Compare and contrast modern definitions of philanthropy with colonial views of philanthropy. What are key similarities and differences? Are there elements of philanthropy that remain consistent throughout these periods of history? Your answer must have at least two citations and corresponding references – one from the relevant course text, and one from an academic journal article published within the past 5 – 7 years.

The Philanthropy Reader by Michael Moody and Beth Breeze

  • Classical Greeks would consider a person deficient in his philanthropia if he possessed only one aspect of it while fundamentally lacking in the others (Moody & Breeze, 2016, p. 31)
    • Theological
    • Philosophical
    • Political
    • Ontological
    • Social
    • Fiduciary
  • Athenian conceptions of philanthropia were frequently informed by philosophical ideals (Moody & Breeze, 2016, p. 31)
  • Sir Francis Bacon who was an English philosopher considered philanthropia to be synonymous with “goodness” and “affecting the weal of men”. Which is basically a habit of doing good (Moody & Breeze, 2016, p. 32)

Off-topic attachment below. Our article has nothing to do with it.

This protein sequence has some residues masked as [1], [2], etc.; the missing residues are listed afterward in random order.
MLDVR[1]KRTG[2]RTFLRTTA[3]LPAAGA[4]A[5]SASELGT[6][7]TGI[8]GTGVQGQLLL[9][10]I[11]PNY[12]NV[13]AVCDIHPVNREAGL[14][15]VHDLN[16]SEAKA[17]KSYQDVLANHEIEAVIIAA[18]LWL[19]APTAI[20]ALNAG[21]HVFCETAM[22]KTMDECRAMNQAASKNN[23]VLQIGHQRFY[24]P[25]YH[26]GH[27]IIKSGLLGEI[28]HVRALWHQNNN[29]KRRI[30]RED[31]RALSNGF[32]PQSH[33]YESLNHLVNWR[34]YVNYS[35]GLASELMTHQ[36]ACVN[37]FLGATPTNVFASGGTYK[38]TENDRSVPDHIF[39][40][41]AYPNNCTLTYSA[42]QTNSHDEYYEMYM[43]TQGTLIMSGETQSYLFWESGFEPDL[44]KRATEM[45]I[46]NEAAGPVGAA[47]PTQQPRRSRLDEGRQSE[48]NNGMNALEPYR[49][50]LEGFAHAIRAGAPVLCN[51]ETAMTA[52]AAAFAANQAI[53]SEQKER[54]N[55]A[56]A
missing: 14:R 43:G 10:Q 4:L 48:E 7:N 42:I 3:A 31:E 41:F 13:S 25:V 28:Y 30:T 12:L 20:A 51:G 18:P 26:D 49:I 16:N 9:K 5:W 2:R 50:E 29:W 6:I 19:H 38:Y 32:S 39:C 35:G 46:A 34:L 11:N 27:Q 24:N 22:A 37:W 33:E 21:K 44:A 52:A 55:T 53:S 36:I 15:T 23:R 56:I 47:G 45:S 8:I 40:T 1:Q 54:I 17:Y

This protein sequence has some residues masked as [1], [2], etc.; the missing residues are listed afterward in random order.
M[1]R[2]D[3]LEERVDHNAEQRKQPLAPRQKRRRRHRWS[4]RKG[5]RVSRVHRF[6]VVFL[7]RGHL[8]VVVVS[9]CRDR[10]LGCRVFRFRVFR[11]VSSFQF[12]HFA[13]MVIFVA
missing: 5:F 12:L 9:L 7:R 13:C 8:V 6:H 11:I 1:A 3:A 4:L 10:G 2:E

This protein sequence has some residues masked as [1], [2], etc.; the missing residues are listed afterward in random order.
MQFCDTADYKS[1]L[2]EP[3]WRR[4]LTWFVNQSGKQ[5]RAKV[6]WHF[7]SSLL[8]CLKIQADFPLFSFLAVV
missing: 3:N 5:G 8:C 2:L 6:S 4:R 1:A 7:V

• His conception of philanthropia and goodness means instilled habits of good behavior (Moody & Breeze, 2016, p. 32)
  • A dictionary published in London in 1755, Johnson’s dictionary defines philanthropy as simply “love of mankind; good nature” (Moody & Breeze, 2016, p. 32)
  • Webster dictionary’s conception of philanthropy is “benevolence toward the whole human family” may be seen to take an important cue from a close associate of his in the Federalist Party, Alexander Hamilton (1757-1804) (Moody & Breeze, 2016, p. 33)
  • “As the 19th century progressed, philanthropy became increasingly employed in reference to the many new charitable societies dedicated to social and political reform that arose after the American Revolution in the early American republic” (Moody & Breeze, 2016, p. 33)
  • “Philanthropy also became increasingly employed in reference to the generous benefactions made to this new generation of charitable institution by the wealthy industrialists these revolutions helped produce” (Moody & Breeze, 2016, p. 33)